The “Red Planet”, Mars, has intrigued the imagination for centuries. Even before the first flyby of the planet by Mariner 4 in 1965 many astronomers speculated about life, water and an atmosphere existing on Mars. In 1971 the Soviets landed the first man-made object onto the Martian surface, a probe called Mars 2, although it crash-landed. Less than a month later Mars 3 made the first soft-landing onto the planet. The most recent probe to land on our neighbouring world was NASA’s Curiosity rover which landed in August 2012. On November 2013 the Mars Orbiter Mission (MOM) was launched by the Indian Space Research Organisation (ISRO). This is India’s first mission to the red planet and if it successfully lands the will become the fourth space agency to reach it after Roscosmos (Russia), NASA (USA) and ESA (Europe).
Interest in Mars is growing, especially giving the likelihood of a manned mission there, and this is evident with the amount of future space probe missions planned. One such mission will be part of the ExoMars Program; a collaboration between ESA and the Russian Federal Space Agency. They plan to send the Trace Gas Orbiter and the Schiaparelli Lander in 2016 followed by the ExoMars Rover in 2018. The aim of the mission will be to search for past or present microscopic life. The lander will enter the Martian atmosphere at 21 000km/h using parachutes and thrusters to land (hopefully successfully) on the surface. The module will collect data on the atmosphere during entry and descent and perform measurements at the landing site as well.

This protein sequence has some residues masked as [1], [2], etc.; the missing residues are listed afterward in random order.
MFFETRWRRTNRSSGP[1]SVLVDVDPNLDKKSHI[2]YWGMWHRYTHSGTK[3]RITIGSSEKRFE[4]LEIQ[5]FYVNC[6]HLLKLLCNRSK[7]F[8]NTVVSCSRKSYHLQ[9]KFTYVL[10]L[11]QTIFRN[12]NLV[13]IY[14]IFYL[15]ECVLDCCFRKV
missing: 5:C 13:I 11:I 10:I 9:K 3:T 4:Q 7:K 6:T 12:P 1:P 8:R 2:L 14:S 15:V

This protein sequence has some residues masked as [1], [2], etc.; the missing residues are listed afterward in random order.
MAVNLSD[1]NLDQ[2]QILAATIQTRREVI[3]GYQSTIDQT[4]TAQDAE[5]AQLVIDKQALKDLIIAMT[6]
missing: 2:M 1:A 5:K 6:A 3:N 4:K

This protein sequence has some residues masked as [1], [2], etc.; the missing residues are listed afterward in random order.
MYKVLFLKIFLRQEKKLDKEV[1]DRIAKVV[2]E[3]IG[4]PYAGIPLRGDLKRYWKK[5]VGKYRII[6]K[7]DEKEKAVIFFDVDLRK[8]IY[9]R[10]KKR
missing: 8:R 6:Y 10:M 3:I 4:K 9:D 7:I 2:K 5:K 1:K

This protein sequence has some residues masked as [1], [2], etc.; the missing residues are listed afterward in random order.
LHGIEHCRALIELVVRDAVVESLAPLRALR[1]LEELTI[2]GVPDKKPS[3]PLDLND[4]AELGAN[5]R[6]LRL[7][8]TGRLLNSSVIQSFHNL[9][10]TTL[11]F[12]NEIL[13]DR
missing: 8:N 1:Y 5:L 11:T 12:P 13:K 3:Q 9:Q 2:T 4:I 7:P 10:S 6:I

The landing site is in a region known as Meridiani Planum, close to the Martian equator. In this region grey crystalline hematite is found. Hematite is formed in hot springs on Earth thus many scientists believe that this formation on Mars could indicate ancient hot springs existed here or the presence of water at some point in the past. This landing site was also the spot that the NASA rover Opportunity touched down on.
The entry, descent and landing module of this mission has been named “Schiaparelli”. Many of you will be familiar with that surname as it is synonymous with two areas. The name Schiaparelli is well known in the fashion industry, especially in the early Twentieth Century. Elsa Schiaparelli was a prominent Italian fashion designer, even rivaling Coco Chanel. But the ESA lander is not honouring a fashion label; it is named after Elsa’s uncle, Giovanni, who was an astronomer. When Elsa’s was young, the two of them would spend hours studying the night sky and looking at stars, it’s funny how Elsa would one day be making dresses for the stars! Her uncle also pointed out that the moles on her cheek formed the pattern of the Big Dipper which she adopted as her nickname. It is clear that her Uncle Giovanni had a huge impact on her, sharing his love for astronomy, which evidently came out in her creative genius with one of her fashion lines having an astronomy theme. So let’s look at the man behind the name, and why the mission chose to honour him.